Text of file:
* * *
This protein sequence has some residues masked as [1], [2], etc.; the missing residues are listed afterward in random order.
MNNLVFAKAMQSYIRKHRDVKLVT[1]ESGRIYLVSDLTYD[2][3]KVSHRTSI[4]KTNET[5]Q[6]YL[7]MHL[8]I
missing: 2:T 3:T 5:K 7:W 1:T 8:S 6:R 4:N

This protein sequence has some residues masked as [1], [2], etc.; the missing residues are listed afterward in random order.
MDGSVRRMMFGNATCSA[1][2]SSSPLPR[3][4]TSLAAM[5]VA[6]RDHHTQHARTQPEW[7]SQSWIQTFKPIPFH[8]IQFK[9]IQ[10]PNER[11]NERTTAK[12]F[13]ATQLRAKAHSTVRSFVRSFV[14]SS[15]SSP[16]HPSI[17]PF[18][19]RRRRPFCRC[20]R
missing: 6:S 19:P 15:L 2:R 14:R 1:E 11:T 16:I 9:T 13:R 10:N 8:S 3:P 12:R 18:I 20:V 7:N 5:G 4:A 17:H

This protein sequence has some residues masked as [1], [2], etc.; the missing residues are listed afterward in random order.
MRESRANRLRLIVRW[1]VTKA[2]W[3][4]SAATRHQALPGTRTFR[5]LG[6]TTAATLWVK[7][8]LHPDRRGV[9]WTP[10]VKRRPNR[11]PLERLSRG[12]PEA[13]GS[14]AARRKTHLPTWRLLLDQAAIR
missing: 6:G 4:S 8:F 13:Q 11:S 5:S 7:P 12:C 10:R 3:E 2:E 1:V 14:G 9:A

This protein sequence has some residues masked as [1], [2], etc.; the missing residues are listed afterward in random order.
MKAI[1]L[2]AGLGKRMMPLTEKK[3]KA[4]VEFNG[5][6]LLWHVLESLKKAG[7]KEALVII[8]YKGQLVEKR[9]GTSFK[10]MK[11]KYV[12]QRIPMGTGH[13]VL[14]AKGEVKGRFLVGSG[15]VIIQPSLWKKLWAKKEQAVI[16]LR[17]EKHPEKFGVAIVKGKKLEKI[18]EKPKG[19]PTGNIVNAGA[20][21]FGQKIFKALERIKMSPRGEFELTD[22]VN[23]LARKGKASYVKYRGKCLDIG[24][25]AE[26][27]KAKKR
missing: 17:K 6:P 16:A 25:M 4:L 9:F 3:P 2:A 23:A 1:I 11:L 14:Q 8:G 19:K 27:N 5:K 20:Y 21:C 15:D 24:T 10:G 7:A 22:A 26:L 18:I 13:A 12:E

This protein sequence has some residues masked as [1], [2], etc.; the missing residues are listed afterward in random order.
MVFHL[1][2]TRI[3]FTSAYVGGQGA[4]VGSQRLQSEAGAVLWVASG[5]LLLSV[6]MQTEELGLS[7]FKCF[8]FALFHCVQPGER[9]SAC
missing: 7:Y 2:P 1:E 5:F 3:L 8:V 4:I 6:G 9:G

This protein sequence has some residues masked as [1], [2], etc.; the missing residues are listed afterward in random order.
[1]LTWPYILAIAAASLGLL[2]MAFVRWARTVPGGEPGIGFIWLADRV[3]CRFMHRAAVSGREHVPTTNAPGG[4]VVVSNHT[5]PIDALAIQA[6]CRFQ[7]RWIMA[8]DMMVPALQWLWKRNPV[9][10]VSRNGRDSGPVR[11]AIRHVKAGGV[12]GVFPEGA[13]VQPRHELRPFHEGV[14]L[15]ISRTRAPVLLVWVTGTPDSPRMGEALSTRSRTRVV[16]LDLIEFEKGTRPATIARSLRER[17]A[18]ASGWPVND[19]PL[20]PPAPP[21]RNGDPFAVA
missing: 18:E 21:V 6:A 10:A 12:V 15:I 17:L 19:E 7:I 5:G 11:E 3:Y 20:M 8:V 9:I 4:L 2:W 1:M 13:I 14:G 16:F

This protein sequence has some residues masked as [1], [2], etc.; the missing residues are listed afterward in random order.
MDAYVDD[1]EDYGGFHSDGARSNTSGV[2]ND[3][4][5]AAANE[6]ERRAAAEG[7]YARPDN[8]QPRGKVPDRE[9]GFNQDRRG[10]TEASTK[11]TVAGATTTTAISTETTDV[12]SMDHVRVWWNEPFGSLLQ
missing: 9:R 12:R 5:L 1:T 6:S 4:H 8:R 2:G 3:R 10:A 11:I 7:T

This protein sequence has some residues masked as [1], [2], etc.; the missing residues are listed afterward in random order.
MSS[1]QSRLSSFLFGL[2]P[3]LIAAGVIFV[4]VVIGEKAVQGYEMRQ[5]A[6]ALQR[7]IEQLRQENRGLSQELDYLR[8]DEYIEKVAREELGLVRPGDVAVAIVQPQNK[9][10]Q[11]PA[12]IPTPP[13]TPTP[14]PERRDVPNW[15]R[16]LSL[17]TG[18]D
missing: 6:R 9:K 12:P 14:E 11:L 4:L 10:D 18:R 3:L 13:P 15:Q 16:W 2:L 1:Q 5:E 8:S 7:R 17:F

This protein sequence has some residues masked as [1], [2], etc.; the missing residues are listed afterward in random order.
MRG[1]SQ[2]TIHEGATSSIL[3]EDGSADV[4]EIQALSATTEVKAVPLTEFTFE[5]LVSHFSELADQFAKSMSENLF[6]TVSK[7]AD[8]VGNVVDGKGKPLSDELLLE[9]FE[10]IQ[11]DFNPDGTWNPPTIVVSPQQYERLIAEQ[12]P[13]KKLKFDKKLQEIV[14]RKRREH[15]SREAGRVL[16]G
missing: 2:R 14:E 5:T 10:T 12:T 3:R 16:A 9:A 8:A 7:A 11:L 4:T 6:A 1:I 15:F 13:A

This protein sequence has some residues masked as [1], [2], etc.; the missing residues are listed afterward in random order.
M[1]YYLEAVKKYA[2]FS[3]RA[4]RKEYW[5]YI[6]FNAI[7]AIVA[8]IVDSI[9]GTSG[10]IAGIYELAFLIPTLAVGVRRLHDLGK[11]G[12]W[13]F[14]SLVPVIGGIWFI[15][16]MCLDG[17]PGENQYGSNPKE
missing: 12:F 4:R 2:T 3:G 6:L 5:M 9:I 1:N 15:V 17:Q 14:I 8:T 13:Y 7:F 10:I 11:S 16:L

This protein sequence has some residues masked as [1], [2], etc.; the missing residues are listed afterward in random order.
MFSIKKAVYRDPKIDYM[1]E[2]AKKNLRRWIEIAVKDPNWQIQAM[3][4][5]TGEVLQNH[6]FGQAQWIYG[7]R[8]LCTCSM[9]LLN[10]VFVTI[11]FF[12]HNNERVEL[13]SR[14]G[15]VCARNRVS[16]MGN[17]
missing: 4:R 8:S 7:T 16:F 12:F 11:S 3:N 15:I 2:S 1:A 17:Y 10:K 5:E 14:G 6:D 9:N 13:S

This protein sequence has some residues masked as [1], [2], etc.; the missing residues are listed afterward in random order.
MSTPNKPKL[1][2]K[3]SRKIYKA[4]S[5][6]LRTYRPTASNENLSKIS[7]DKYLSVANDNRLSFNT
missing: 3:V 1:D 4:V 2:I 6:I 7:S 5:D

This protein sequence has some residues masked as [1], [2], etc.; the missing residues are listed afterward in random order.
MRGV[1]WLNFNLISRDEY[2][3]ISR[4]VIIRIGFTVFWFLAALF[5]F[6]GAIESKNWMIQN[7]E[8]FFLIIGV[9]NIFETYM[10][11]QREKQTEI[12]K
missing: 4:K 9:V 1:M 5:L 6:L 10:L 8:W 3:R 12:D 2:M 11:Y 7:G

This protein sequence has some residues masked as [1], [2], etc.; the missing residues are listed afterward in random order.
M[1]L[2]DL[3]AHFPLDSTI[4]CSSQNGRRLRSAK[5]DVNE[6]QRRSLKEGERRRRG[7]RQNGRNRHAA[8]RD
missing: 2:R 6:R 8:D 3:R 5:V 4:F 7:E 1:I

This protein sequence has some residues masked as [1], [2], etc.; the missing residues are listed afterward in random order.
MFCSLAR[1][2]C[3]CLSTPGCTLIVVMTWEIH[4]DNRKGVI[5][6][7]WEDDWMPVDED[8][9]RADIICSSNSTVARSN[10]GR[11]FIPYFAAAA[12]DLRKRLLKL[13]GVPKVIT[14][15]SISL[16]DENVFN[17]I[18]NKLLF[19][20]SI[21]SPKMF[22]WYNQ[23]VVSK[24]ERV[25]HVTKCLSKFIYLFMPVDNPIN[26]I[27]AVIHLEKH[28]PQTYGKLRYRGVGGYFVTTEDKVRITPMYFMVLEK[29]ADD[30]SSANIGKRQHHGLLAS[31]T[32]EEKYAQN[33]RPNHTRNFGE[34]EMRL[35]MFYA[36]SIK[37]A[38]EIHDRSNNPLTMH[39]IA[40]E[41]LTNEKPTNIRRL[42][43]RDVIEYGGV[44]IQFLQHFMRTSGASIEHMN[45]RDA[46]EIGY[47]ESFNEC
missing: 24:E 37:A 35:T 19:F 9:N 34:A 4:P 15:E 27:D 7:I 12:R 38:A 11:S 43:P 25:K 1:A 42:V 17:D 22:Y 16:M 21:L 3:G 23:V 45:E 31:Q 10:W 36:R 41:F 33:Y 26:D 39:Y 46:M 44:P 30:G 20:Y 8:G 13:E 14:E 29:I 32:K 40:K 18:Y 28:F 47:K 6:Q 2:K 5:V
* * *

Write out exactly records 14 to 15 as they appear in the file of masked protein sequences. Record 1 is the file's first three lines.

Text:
This protein sequence has some residues masked as [1], [2], etc.; the missing residues are listed afterward in random order.
M[1]L[2]DL[3]AHFPLDSTI[4]CSSQNGRRLRSAK[5]DVNE[6]QRRSLKEGERRRRG[7]RQNGRNRHAA[8]RD
missing: 2:R 6:R 8:D 3:R 5:V 4:F 7:E 1:I

This protein sequence has some residues masked as [1], [2], etc.; the missing residues are listed afterward in random order.
MFCSLAR[1][2]C[3]CLSTPGCTLIVVMTWEIH[4]DNRKGVI[5][6][7]WEDDWMPVDED[8][9]RADIICSSNSTVARSN[10]GR[11]FIPYFAAAA[12]DLRKRLLKL[13]GVPKVIT[14][15]SISL[16]DENVFN[17]I[18]NKLLF[19][20]SI[21]SPKMF[22]WYNQ[23]VVSK[24]ERV[25]HVTKCLSKFIYLFMPVDNPIN[26]I[27]AVIHLEKH[28]PQTYGKLRYRGVGGYFVTTEDKVRITPMYFMVLEK[29]ADD[30]SSANIGKRQHHGLLAS[31]T[32]EEKYAQN[33]RPNHTRNFGE[34]EMRL[35]MFYA[36]SIK[37]A[38]EIHDRSNNPLTMH[39]IA[40]E[41]LTNEKPTNIRRL[42][43]RDVIEYGGV[44]IQFLQHFMRTSGASIEHMN[45]RDA[46]EIGY[47]ESFNEC
missing: 24:E 37:A 35:T 19:F 9:N 34:A 4:P 15:E 27:D 7:I 12:R 38:A 11:S 43:P 25:K 1:A 42:V 17:D 22:Y 16:M 21:L 3:G 23:V 45:E 31:Q 10:W 36:R 41:F 33:Y 26:D 39:Y 46:M 44:P 30:G 20:Y 8:G 13:E 14:E 29:I 32:K 40:K 18:Y 28:F 47:K 6:Q 2:K 5:V